The book's trio of protagonists – Yael, Avishag and Lea – begin the book in the final year of high school. Yael narrates this first chapter, and introduces the other two girls. Avishag, her best friend, had a brother who killed himself shortly after completing his military service. Lea used to be another friend of theirs, but then ditched them to become “popular”. It's a curious mix of familiar teen drama tropes and the Israeli reality of militarism and death.

Naturally, the girls are assigned to different sections of the IDF. Avishag joins the IDF's only all-female combat division, which is stationed at the long-peaceful Egyptian border. Yael becomes a weapons instructor at a military base near Hebron. Lea is – much to her disgust – made to join the military police and sent to man a checkpoint in the West Bank, before a traumatic incident there prompts her to sign up for officer school instead.

The book takes the form of a series of vignettes, some of which are told from the perspectives of one-off characters outside the main trio. In general, the earlier ones are more focused and powerful while the coherency drops of dramatically towards the end. They explore many aspects of military life as well as the multitude of social issues Israel faces. Some examples that stick out in my memory would include:

· Yael describing with amusement how the Palestinian boys from the local village keep stealing small things from her base – a helmet here, a tin of moisturiser there, or some signs – in acts of harmless, petty resistance and then how Boris, who couldn't even shoot until she taught him, killing one of these Palestinian boys in what Yael feels is an act of cold blood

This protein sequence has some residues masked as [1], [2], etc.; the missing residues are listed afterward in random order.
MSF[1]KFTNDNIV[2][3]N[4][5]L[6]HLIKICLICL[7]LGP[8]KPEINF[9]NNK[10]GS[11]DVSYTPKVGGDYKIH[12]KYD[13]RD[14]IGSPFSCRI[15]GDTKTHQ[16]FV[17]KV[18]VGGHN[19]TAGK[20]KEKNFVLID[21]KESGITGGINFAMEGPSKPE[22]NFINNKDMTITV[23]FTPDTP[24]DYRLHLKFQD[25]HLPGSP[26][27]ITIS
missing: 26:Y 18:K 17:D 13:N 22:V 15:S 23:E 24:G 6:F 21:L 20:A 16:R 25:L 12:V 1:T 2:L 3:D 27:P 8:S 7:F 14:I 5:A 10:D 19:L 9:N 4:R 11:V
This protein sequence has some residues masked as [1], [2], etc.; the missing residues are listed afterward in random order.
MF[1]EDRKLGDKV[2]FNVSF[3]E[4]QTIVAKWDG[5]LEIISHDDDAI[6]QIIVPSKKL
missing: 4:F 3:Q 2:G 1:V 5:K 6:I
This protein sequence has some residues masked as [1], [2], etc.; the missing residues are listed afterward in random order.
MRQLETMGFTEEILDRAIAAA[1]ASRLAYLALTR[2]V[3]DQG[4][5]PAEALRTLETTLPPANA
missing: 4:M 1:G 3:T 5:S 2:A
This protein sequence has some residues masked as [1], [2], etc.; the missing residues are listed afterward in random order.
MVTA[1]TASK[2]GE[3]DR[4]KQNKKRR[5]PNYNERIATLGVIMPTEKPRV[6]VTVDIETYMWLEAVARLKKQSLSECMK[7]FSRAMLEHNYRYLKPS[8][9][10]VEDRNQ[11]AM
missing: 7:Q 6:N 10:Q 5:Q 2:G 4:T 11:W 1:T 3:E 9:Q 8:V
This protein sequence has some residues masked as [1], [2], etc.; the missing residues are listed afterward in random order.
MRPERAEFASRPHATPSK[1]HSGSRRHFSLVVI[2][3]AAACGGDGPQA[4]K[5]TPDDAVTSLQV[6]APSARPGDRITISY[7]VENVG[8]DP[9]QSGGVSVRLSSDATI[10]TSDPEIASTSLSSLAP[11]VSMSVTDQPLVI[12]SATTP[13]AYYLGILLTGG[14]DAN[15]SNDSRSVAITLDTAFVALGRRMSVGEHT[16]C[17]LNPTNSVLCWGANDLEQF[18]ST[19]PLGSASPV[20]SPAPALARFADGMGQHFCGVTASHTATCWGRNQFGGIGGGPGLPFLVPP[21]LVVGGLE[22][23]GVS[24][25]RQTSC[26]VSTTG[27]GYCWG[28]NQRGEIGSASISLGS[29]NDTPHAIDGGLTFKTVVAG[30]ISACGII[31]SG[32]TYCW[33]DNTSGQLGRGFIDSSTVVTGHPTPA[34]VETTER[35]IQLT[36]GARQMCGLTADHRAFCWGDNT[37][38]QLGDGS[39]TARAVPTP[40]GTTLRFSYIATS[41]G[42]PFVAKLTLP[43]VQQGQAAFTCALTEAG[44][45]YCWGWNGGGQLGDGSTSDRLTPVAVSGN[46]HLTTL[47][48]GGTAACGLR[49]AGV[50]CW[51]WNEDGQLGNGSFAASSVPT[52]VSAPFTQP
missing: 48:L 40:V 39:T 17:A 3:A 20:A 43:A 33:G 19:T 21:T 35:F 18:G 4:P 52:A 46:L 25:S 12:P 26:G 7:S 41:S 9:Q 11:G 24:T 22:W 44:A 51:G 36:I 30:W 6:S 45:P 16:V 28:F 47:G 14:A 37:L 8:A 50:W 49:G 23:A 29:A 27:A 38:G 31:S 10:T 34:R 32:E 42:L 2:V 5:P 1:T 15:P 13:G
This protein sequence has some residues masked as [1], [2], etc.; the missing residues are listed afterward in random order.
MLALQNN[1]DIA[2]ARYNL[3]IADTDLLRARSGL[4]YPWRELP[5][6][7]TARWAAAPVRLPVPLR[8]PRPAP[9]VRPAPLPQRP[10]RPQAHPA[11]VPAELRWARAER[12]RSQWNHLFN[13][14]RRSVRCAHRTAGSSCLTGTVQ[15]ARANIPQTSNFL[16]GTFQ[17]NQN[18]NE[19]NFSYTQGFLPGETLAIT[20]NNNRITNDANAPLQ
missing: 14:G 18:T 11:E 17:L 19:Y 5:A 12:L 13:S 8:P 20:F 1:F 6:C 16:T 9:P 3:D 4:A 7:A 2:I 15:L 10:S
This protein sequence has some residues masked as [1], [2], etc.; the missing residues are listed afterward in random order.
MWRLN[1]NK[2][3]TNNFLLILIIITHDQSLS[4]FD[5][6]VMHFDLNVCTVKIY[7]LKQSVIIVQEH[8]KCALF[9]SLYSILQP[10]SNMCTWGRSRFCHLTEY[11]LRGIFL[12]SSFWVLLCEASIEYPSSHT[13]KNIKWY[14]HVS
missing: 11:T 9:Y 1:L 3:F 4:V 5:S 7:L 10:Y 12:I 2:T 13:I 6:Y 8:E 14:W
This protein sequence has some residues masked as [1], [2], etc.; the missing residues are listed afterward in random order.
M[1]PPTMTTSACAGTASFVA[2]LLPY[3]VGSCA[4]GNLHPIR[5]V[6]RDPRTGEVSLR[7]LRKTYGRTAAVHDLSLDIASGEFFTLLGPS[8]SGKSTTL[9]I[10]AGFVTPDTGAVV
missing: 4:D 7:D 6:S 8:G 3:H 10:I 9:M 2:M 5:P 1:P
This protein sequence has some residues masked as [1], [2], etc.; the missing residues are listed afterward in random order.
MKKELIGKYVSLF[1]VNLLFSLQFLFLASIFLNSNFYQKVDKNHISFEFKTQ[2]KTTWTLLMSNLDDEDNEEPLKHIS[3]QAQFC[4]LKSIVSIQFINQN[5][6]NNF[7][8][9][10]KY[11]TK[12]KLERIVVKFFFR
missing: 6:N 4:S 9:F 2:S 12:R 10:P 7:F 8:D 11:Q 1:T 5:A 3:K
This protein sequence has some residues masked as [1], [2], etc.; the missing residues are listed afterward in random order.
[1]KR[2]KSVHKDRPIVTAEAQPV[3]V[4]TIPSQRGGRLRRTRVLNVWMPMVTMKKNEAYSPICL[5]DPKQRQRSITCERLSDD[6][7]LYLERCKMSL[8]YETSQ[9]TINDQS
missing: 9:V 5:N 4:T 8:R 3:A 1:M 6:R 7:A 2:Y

· Avishag's job, for a while, being to sit for hours at a time staring at a computer monitor showing a small stretch of the border fence with Egypt, in case anyone approaches
· Israel's hostility to asylum seekers – to the point that while the IDF is too morally pure to shoot them dead before they can cross the border into Israel, they will happily alert the Egyptians to make sure it's done
· how thoroughly the IDF scrutinises the Palestinians who wish to cross into Israeli-controlled territory for work, searching for any minor excuse in their paperwork to deny entry… but at the same time, how little they care to stop the smuggling of trafficked women into Israel over the Egyptian border
· the intense ethnic stratification of Israel, even within the Jewish population: for example, Avishag's parents met when they arrived in Israel, and were forced to stand around naked while Israeli authorities hosed them down with DDT, convinced that these “dirty” immigrants from the Arab world had bodies crawling with diseases; or there's Lea, who acts like she's better than the other girls in their small town because unlike them, she looks European; or there's the fact that the “cushier” positions in the IDF tend to be reserved for Ashkenazim, with Mizrahim given the grunt work of combat roles and checkpoints